“It’s not a normal condition to have interest rates at zero.” – Lloyd Blankfein, former Goldman Sachs CEO
The Fed has charted the path forward for higher interest rates. Investors are worried about the impact of higher rates on economic growth, stock prices, and bond markets.
Investors are asking two important questions…
How high can bond yields go?
What does it mean for fixed income investors?
We’ve seen this movie before.
The New York Times, April 10, 2010: “Interest Rates Have Nowhere to Go but Up“
CNBC, March 15, 2011: “Interest Rates Will Rise Soon”
CNN, January 16, 2013: “Beware of the Bond Bubble in 2013”
You get the point.
We examine global yields, how U.S. bonds held up during the last tightening cycle, and why the “rising rate” narrative hasn’t come to fruition.
Source: Bespoke Investment Group
The above chart shows current yields for global bonds (as of 1/31/22). With the exception of lower quality bonds (high-yields), investment grade current yields are hovering between 1% – 2.8%.
The above graphic shows sovereign bond yields across various maturities (top row). Not only are yields low, several bonds offer negative yields (yellow highlights).
In our opinion, it’s hard to imagine U.S. bonds decoupling from the rest of the world. If global yields remain low, that could act as a ceiling for U.S. yields. In previous writings, we noted capital flows to where it’s treated best. For example, a German investor looking to park short-term cash might find U.S. bonds attractive.
Bond Returns During Previous Hiking Cycle
The Fed funds rate was ~0% in June 2013.
June 2013, the Fed announced their intention of reducing monthly bond purchases.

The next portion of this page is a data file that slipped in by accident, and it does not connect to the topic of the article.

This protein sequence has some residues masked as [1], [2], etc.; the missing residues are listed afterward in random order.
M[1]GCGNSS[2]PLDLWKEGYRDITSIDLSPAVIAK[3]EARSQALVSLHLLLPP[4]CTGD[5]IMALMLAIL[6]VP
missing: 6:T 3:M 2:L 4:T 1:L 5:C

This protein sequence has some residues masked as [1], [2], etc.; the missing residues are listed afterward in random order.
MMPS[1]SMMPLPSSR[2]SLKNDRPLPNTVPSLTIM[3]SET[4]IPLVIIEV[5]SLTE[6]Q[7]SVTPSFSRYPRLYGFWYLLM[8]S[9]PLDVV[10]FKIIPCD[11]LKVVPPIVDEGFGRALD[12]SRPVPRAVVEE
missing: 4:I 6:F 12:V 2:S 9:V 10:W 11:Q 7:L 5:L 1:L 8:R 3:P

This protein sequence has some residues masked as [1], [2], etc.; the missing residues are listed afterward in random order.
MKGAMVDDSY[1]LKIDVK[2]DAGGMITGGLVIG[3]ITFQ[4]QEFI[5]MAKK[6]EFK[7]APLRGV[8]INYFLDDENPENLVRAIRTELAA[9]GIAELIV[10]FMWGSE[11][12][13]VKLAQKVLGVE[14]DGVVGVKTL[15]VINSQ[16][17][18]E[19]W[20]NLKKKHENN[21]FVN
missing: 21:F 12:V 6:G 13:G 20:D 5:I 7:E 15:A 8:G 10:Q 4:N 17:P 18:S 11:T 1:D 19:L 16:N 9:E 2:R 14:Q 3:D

October 2014, the Fed stopped buying bonds as a precursor to raising interest rates.
Here’s how various bond sub-asset classes performed from May 2013 to November 2014:
Source: Portfolio Visualizer
There was plenty of noise in longer maturity bonds, including the 10-YR Treasury. Notice the wide range of returns for Long-Term Treasuries, -21.84% to 10.19%. That’s not what you want to see in a traditionally “safe” asset class.
December 2015 to December 2018, the Fed increased interest rates nine times.
Here’s how the same set of bond asset classes performed from November 2015 to January 2019:
Source: Portfolio Visualizer
Despite nine interest rate hikes, every bond asset class posted a positive return. However, there was pain in longer maturity bonds (Max Drawdown column). If an investor is savvy about positioning, rising rates doesn’t have to spell doom for bonds.
We concede that bonds, interest rates, monetary policy, etc. can be confusing. Here are the takeaways…
- The Fed impacts the short end of the yield curve. Market forces, growth and inflation, influence the long end of the yield curve.
- If global bond yields remain low, it’s hard to imagine U.S. yields decoupling and rising much higher.
- Forecasting growth and inflation is extremely difficult, which makes forecasting bond yields difficult (in my opinion, the “rising rate” narrative has been the most incorrect forecast during my career).
- Examining the last tightening cycle is good for context, but doesn’t mean this cycle will follow a similar path. The pandemic has mucked up this business cycle.
- When the Fed starts to tighten monetary policy, there is often outsized volatility for longer maturity bonds.
- The Fed can pivot on a whim. They like to say data dependent, but the Fed is also market action dependent.
- Rising bond yields can be good for savers (increase in investment income), as long as your bond portfolio is flexible to changing rate environments.
For more reading on bonds, interest rates, and inflation, see:
Perspective on Rising Bond Yields
What the Treasury Market is Saying About Inflation?
Are Low Yields a Good Reason to Shun Bonds?
If you would like to learn Pure Portfolios’ approach to fixed income, click here.